One useful way to uncover the deception is to construct an à la carte menu. On one side list the goodies people may receive via government, and on the other, list the ways government relieves them of money and liberties. Invite a friend to fill in what he pays, and name the particular goodies he receives and values. Total both sides, and compare.
Help him to take care, and overlook no significant item. It is worth showing him that if he works for government, there should be an entry on both sides of the “menu” or ledger, because the comfortable salary he receives should be balanced by the value of the labor he expends. Will they be equal? Above, I suggested the labor must be worth more than the pay; but let him enter his subjective valuation. It's close enough for government work.
While helping him with those two entries, it might be a good idea to refer him (for good measure) to TinyURL.com/QuitGov – it may introduce a new line of thought for him.
There may be a few, for whom the total benefits outweigh the costs. All near the top of the government heap will be in that state; anyone working for the President, for example, will be putting in rather more work than he gets in pay, but he will receive also the vast prestige of working in the White House, and that item on his resumé will enhance the whole of the rest of his career. The prestige is hard to quantify, but is a great source of job satisfaction. Power over other people is what they most enjoy. It's almost beyond price, like a narcotic.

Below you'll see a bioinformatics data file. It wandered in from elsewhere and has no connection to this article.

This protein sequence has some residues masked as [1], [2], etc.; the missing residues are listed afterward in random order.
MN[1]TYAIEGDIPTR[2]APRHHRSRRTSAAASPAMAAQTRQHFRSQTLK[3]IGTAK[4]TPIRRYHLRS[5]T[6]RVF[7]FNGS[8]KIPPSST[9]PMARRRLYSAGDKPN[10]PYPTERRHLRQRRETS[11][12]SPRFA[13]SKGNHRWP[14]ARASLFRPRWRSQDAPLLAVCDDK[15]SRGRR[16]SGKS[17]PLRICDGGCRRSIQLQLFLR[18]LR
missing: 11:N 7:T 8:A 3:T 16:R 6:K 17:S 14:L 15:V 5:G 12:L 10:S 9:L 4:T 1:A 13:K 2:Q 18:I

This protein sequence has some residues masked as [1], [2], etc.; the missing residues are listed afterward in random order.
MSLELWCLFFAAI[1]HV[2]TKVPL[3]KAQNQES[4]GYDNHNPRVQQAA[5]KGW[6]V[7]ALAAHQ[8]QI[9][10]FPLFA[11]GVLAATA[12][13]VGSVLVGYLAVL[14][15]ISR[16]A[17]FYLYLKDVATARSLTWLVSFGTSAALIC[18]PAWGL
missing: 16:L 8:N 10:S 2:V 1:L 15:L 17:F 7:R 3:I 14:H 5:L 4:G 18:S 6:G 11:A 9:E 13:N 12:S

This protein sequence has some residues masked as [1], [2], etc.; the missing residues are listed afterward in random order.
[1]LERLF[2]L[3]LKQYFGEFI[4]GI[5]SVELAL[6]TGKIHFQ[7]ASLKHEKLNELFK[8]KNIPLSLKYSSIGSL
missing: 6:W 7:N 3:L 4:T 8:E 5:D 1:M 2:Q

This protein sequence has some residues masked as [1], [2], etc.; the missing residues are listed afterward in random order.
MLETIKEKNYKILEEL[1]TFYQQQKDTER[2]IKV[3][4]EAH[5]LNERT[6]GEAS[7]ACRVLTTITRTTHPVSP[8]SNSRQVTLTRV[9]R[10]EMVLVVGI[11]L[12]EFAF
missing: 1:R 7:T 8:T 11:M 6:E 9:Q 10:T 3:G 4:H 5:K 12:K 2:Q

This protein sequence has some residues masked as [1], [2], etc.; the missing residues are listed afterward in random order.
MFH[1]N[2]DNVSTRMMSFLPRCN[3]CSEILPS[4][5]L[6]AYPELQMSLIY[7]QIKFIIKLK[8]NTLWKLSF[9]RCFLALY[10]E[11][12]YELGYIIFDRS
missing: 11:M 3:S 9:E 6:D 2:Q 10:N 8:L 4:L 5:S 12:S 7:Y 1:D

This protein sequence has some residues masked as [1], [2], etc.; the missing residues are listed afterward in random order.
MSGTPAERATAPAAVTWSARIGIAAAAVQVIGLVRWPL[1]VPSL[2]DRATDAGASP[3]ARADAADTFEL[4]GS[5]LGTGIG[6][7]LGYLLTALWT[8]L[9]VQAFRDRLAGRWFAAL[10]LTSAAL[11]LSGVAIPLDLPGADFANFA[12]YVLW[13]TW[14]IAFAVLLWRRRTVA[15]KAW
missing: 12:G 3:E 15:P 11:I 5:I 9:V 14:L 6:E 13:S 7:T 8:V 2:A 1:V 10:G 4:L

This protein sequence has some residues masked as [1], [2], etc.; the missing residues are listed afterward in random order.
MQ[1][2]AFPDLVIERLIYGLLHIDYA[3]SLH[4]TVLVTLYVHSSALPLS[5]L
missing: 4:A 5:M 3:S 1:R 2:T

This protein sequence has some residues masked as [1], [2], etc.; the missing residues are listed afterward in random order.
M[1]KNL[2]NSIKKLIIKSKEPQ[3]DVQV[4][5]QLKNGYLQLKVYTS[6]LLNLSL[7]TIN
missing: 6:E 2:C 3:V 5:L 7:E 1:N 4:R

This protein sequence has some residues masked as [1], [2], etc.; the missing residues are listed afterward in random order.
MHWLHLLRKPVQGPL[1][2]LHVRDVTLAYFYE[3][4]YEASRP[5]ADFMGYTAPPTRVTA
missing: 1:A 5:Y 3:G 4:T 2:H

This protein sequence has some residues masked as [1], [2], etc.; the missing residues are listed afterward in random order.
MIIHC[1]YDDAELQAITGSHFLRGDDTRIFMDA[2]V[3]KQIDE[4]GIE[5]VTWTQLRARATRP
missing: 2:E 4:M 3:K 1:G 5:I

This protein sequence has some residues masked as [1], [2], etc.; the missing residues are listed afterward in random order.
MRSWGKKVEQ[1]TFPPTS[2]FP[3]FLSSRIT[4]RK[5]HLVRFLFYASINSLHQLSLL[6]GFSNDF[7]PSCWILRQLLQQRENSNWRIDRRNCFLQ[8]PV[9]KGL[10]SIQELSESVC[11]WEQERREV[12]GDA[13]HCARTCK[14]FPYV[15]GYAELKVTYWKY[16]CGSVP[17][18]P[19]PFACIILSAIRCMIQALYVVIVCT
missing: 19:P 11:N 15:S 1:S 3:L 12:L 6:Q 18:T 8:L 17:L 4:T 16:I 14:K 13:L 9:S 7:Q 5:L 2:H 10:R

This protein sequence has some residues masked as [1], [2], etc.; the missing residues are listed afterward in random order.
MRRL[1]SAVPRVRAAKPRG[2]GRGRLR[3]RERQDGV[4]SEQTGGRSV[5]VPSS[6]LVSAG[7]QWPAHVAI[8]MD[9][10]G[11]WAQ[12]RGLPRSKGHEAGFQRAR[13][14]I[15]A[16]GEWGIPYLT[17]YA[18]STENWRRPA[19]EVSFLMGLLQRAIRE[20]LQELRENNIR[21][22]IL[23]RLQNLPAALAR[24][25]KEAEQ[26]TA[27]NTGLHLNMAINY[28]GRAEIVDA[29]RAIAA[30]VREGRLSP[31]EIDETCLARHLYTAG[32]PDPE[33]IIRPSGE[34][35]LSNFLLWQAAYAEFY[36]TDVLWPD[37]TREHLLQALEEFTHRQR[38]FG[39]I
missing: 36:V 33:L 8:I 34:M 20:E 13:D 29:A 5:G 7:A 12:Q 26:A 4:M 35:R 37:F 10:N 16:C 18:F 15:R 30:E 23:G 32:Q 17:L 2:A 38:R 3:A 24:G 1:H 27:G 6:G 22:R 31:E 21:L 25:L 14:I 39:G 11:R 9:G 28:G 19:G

Similarly, a cop on the local beat will thrill to the experience of ordering around men and women who in almost every way are superior human beings; better at relating to others, better at earning an honest living, better at every subject learned in school, etc. Cops are typically inebriated on power, and all that comes extra to a pay rate they could never earn outside government employ.
So yes, a few do come out ahead. But a huge majority loses to government far more than we gain, and the menu analysis reveals it. The deception succeeds only because most of government's victims focus on the few goodies they get and value, but not upon the total that those things cost them. That cost is approximately half of everything we earn, plus the onerous loss of freedom to run our own lives, our own way. Once it is counted, and compared with what sits on the other side of the menu, understanding will dawn. So again, thank you to Mother Jones - and to Mitt's foot, for being in his mouth where it fits so well.